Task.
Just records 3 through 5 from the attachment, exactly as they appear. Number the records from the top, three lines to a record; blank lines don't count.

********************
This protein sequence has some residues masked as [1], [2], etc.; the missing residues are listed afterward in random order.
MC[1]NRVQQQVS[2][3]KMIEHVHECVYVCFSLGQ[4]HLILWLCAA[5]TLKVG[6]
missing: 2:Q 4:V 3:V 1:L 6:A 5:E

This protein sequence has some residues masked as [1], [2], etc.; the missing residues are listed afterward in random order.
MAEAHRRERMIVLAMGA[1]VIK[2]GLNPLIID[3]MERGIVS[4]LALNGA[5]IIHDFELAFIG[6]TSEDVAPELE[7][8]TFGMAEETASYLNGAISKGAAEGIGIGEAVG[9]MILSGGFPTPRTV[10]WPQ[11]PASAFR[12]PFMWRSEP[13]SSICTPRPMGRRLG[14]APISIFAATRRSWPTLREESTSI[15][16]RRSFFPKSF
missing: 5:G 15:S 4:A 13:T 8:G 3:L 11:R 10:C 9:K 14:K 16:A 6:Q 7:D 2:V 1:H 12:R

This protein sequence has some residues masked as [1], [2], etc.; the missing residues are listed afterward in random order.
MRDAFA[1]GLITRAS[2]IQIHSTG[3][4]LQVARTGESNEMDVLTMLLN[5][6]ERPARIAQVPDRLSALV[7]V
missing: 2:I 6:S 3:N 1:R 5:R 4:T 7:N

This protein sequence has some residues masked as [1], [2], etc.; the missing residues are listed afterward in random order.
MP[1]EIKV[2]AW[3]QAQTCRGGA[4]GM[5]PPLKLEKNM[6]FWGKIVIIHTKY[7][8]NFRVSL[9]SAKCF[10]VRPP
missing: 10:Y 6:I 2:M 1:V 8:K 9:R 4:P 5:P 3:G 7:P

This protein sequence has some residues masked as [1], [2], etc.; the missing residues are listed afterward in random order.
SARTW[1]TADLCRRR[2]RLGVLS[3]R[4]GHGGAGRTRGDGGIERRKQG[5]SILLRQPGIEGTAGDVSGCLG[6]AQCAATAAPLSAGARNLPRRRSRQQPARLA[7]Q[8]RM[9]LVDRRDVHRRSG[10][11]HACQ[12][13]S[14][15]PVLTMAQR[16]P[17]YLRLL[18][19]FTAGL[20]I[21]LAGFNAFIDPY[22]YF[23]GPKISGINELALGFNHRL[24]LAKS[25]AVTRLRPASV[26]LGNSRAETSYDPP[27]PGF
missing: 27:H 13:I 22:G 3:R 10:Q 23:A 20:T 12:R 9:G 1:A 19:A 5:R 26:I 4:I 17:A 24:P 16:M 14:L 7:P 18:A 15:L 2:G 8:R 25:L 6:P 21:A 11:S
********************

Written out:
This protein sequence has some residues masked as [1], [2], etc.; the missing residues are listed afterward in random order.
MRDAFA[1]GLITRAS[2]IQIHSTG[3][4]LQVARTGESNEMDVLTMLLN[5][6]ERPARIAQVPDRLSALV[7]V
missing: 2:I 6:S 3:N 1:R 5:R 4:T 7:N

This protein sequence has some residues masked as [1], [2], etc.; the missing residues are listed afterward in random order.
MP[1]EIKV[2]AW[3]QAQTCRGGA[4]GM[5]PPLKLEKNM[6]FWGKIVIIHTKY[7][8]NFRVSL[9]SAKCF[10]VRPP
missing: 10:Y 6:I 2:M 1:V 8:K 9:R 4:P 5:P 3:G 7:P

This protein sequence has some residues masked as [1], [2], etc.; the missing residues are listed afterward in random order.
SARTW[1]TADLCRRR[2]RLGVLS[3]R[4]GHGGAGRTRGDGGIERRKQG[5]SILLRQPGIEGTAGDVSGCLG[6]AQCAATAAPLSAGARNLPRRRSRQQPARLA[7]Q[8]RM[9]LVDRRDVHRRSG[10][11]HACQ[12][13]S[14][15]PVLTMAQR[16]P[17]YLRLL[18][19]FTAGL[20]I[21]LAGFNAFIDPY[22]YF[23]GPKISGINELALGFNHRL[24]LAKS[25]AVTRLRPASV[26]LGNSRAETSYDPP[27]PGF
missing: 27:H 13:I 22:G 3:R 10:Q 23:A 20:T 12:R 9:G 1:A 19:A 5:R 26:I 4:I 17:A 24:P 16:M 14:L 7:P 18:A 15:L 2:G 8:R 25:L 6:P 21:A 11:S